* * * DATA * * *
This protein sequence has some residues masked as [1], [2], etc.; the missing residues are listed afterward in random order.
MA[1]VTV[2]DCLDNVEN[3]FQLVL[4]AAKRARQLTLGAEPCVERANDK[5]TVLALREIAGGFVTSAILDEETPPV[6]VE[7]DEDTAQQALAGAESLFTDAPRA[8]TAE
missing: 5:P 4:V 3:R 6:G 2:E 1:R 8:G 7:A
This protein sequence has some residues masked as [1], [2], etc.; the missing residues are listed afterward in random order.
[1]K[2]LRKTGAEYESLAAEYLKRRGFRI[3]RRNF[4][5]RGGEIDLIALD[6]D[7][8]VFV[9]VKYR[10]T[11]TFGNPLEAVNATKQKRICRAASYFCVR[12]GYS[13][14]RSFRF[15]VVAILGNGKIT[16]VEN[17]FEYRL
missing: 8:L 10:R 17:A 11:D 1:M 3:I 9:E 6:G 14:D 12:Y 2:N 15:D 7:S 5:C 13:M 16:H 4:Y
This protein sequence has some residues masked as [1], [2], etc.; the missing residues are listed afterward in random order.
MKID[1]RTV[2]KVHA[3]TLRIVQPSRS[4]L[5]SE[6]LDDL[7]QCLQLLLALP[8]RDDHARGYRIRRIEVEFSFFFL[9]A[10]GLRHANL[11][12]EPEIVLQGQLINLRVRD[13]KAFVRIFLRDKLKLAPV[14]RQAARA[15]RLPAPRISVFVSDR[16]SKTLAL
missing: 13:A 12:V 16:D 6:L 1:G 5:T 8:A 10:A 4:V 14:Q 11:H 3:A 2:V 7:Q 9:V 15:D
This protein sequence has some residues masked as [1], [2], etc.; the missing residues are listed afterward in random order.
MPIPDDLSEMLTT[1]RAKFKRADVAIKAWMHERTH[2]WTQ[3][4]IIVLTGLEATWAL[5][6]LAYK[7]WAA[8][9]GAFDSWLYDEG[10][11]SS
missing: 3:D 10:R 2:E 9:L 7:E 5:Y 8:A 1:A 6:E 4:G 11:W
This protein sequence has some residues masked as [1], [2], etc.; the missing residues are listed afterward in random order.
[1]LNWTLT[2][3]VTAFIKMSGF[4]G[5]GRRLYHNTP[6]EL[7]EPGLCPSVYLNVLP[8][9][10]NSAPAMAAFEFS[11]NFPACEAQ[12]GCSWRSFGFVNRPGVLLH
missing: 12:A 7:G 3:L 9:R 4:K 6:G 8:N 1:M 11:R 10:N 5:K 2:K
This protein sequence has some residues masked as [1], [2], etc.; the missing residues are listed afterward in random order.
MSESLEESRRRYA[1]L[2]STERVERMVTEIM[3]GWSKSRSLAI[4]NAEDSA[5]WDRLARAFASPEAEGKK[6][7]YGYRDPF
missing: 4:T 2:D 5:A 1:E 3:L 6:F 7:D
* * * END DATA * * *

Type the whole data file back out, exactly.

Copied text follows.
This protein sequence has some residues masked as [1], [2], etc.; the missing residues are listed afterward in random order.
MA[1]VTV[2]DCLDNVEN[3]FQLVL[4]AAKRARQLTLGAEPCVERANDK[5]TVLALREIAGGFVTSAILDEETPPV[6]VE[7]DEDTAQQALAGAESLFTDAPRA[8]TAE
missing: 5:P 4:V 3:R 6:G 2:E 1:R 8:G 7:A
This protein sequence has some residues masked as [1], [2], etc.; the missing residues are listed afterward in random order.
[1]K[2]LRKTGAEYESLAAEYLKRRGFRI[3]RRNF[4][5]RGGEIDLIALD[6]D[7][8]VFV[9]VKYR[10]T[11]TFGNPLEAVNATKQKRICRAASYFCVR[12]GYS[13][14]RSFRF[15]VVAILGNGKIT[16]VEN[17]FEYRL
missing: 8:L 10:R 17:A 11:D 1:M 3:I 9:E 6:G 14:D 12:Y 2:N 15:D 7:S 5:C 13:M 16:H 4:Y
This protein sequence has some residues masked as [1], [2], etc.; the missing residues are listed afterward in random order.
MKID[1]RTV[2]KVHA[3]TLRIVQPSRS[4]L[5]SE[6]LDDL[7]QCLQLLLALP[8]RDDHARGYRIRRIEVEFSFFFL[9]A[10]GLRHANL[11][12]EPEIVLQGQLINLRVRD[13]KAFVRIFLRDKLKLAPV[14]RQAARA[15]RLPAPRISVFVSDR[16]SKTLAL
missing: 13:A 12:V 16:D 6:L 1:G 5:T 8:A 10:A 4:V 14:Q 11:H 3:A 2:V 7:Q 9:V 15:D
This protein sequence has some residues masked as [1], [2], etc.; the missing residues are listed afterward in random order.
MPIPDDLSEMLTT[1]RAKFKRADVAIKAWMHERTH[2]WTQ[3][4]IIVLTGLEATWAL[5][6]LAYK[7]WAA[8][9]GAFDSWLYDEG[10][11]SS
missing: 3:D 10:R 2:E 9:L 7:E 5:Y 8:A 1:A 6:E 4:G 11:W
This protein sequence has some residues masked as [1], [2], etc.; the missing residues are listed afterward in random order.
[1]LNWTLT[2][3]VTAFIKMSGF[4]G[5]GRRLYHNTP[6]EL[7]EPGLCPSVYLNVLP[8][9][10]NSAPAMAAFEFS[11]NFPACEAQ[12]GCSWRSFGFVNRPGVLLH
missing: 12:A 7:G 3:L 9:R 4:K 6:G 8:N 1:M 11:R 10:N 5:K 2:K
This protein sequence has some residues masked as [1], [2], etc.; the missing residues are listed afterward in random order.
MSESLEESRRRYA[1]L[2]STERVERMVTEIM[3]GWSKSRSLAI[4]NAEDSA[5]WDRLARAFASPEAEGKK[6][7]YGYRDPF
missing: 4:T 2:D 5:A 1:E 3:L 6:F 7:D